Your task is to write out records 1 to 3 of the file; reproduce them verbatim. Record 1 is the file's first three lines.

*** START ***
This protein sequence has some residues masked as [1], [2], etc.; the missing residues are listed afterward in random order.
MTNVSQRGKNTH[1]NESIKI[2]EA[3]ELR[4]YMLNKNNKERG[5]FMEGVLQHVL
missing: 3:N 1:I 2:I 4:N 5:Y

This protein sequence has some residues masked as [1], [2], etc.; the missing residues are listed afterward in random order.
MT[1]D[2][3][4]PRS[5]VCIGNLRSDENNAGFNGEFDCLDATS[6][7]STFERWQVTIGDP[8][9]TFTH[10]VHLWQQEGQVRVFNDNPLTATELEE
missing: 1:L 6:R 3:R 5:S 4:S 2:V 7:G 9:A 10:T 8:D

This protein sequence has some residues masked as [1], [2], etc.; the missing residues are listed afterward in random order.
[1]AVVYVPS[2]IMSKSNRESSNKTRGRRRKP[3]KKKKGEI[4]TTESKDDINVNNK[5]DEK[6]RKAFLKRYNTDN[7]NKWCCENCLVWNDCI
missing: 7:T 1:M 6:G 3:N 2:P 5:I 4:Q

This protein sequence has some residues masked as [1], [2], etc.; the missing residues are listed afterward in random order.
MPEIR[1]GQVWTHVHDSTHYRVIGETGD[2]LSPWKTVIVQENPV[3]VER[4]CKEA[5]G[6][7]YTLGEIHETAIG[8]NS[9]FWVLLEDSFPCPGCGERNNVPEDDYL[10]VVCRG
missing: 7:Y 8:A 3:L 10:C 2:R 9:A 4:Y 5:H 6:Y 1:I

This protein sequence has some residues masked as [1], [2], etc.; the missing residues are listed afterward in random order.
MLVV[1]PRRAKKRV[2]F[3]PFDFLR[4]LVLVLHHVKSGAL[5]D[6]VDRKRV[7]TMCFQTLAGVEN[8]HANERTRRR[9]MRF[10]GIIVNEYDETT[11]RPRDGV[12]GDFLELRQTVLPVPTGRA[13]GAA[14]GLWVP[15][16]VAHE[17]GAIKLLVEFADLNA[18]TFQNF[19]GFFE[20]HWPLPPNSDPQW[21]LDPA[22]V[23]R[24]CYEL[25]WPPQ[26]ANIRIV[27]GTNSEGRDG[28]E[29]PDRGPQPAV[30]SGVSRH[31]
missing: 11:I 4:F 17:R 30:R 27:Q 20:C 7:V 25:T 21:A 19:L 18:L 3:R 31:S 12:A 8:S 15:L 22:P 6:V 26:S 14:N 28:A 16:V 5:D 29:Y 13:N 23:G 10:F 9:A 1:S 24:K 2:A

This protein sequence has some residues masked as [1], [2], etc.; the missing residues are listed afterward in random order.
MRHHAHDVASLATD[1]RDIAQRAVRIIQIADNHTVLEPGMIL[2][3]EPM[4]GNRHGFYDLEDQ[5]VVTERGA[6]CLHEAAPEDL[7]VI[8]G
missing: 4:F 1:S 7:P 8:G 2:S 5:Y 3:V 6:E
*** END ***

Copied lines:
This protein sequence has some residues masked as [1], [2], etc.; the missing residues are listed afterward in random order.
MTNVSQRGKNTH[1]NESIKI[2]EA[3]ELR[4]YMLNKNNKERG[5]FMEGVLQHVL
missing: 3:N 1:I 2:I 4:N 5:Y

This protein sequence has some residues masked as [1], [2], etc.; the missing residues are listed afterward in random order.
MT[1]D[2][3][4]PRS[5]VCIGNLRSDENNAGFNGEFDCLDATS[6][7]STFERWQVTIGDP[8][9]TFTH[10]VHLWQQEGQVRVFNDNPLTATELEE
missing: 1:L 6:R 3:R 5:S 4:S 2:V 7:G 9:A 10:T 8:D

This protein sequence has some residues masked as [1], [2], etc.; the missing residues are listed afterward in random order.
[1]AVVYVPS[2]IMSKSNRESSNKTRGRRRKP[3]KKKKGEI[4]TTESKDDINVNNK[5]DEK[6]RKAFLKRYNTDN[7]NKWCCENCLVWNDCI
missing: 7:T 1:M 6:G 3:N 2:P 5:I 4:Q